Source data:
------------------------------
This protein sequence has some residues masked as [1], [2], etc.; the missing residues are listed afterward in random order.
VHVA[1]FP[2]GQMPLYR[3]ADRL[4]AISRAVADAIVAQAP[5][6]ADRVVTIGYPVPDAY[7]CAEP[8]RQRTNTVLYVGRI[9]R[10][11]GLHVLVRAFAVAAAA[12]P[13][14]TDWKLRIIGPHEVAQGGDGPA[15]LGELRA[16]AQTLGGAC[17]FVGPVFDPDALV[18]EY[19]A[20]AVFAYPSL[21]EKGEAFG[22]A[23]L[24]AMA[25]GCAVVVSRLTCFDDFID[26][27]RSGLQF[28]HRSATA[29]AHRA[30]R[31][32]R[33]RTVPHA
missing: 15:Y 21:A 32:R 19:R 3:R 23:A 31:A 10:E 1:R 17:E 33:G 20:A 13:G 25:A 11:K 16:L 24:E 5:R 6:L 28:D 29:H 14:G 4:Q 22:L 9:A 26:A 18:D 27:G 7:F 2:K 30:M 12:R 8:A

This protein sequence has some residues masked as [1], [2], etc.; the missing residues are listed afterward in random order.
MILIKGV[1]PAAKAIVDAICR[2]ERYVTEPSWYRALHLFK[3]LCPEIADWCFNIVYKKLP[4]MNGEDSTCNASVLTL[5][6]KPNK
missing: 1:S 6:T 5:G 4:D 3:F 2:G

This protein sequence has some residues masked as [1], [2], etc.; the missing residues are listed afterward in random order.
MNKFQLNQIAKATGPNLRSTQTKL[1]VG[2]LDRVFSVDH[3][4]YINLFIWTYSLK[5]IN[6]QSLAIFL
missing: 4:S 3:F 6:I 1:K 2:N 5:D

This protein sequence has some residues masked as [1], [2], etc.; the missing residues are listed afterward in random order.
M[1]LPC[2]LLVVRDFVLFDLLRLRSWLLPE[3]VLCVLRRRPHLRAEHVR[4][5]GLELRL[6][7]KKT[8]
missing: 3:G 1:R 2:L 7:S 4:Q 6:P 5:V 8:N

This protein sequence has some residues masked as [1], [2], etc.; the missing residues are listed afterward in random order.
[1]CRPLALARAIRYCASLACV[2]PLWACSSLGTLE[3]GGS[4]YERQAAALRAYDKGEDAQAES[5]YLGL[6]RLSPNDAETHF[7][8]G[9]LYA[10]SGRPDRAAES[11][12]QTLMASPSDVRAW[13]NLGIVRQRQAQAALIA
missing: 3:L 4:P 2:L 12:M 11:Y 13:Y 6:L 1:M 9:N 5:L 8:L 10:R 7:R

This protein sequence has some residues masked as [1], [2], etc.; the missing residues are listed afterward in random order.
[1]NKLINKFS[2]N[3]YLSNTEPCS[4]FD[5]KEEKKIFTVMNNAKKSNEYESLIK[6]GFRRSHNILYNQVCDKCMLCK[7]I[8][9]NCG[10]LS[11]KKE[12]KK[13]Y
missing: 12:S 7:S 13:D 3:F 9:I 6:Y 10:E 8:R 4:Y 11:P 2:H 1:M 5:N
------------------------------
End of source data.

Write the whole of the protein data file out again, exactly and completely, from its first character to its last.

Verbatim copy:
This protein sequence has some residues masked as [1], [2], etc.; the missing residues are listed afterward in random order.
VHVA[1]FP[2]GQMPLYR[3]ADRL[4]AISRAVADAIVAQAP[5][6]ADRVVTIGYPVPDAY[7]CAEP[8]RQRTNTVLYVGRI[9]R[10][11]GLHVLVRAFAVAAAA[12]P[13][14]TDWKLRIIGPHEVAQGGDGPA[15]LGELRA[16]AQTLGGAC[17]FVGPVFDPDALV[18]EY[19]A[20]AVFAYPSL[21]EKGEAFG[22]A[23]L[24]AMA[25]GCAVVVSRLTCFDDFID[26][27]RSGLQF[28]HRSATA[29]AHRA[30]R[31][32]R[33]RTVPHA
missing: 15:Y 21:A 32:R 19:R 3:R 23:A 31:A 10:E 1:R 17:E 33:G 20:A 13:G 25:A 11:K 16:L 24:E 5:R 6:L 28:D 29:H 14:G 4:Q 22:L 9:A 26:A 18:D 27:G 7:F 2:K 30:M 12:R 8:A

This protein sequence has some residues masked as [1], [2], etc.; the missing residues are listed afterward in random order.
MILIKGV[1]PAAKAIVDAICR[2]ERYVTEPSWYRALHLFK[3]LCPEIADWCFNIVYKKLP[4]MNGEDSTCNASVLTL[5][6]KPNK
missing: 1:S 6:T 5:G 4:D 3:F 2:G

This protein sequence has some residues masked as [1], [2], etc.; the missing residues are listed afterward in random order.
MNKFQLNQIAKATGPNLRSTQTKL[1]VG[2]LDRVFSVDH[3][4]YINLFIWTYSLK[5]IN[6]QSLAIFL
missing: 4:S 3:F 6:I 1:K 2:N 5:D

This protein sequence has some residues masked as [1], [2], etc.; the missing residues are listed afterward in random order.
M[1]LPC[2]LLVVRDFVLFDLLRLRSWLLPE[3]VLCVLRRRPHLRAEHVR[4][5]GLELRL[6][7]KKT[8]
missing: 3:G 1:R 2:L 7:S 4:Q 6:P 5:V 8:N

This protein sequence has some residues masked as [1], [2], etc.; the missing residues are listed afterward in random order.
[1]CRPLALARAIRYCASLACV[2]PLWACSSLGTLE[3]GGS[4]YERQAAALRAYDKGEDAQAES[5]YLGL[6]RLSPNDAETHF[7][8]G[9]LYA[10]SGRPDRAAES[11][12]QTLMASPSDVRAW[13]NLGIVRQRQAQAALIA
missing: 3:L 4:P 2:L 12:M 11:Y 13:Y 6:L 1:M 9:N 5:L 8:L 10:R 7:R

This protein sequence has some residues masked as [1], [2], etc.; the missing residues are listed afterward in random order.
[1]NKLINKFS[2]N[3]YLSNTEPCS[4]FD[5]KEEKKIFTVMNNAKKSNEYESLIK[6]GFRRSHNILYNQVCDKCMLCK[7]I[8][9]NCG[10]LS[11]KKE[12]KK[13]Y
missing: 12:S 7:S 13:D 3:F 9:I 6:Y 10:E 8:R 4:Y 11:P 2:H 1:M 5:N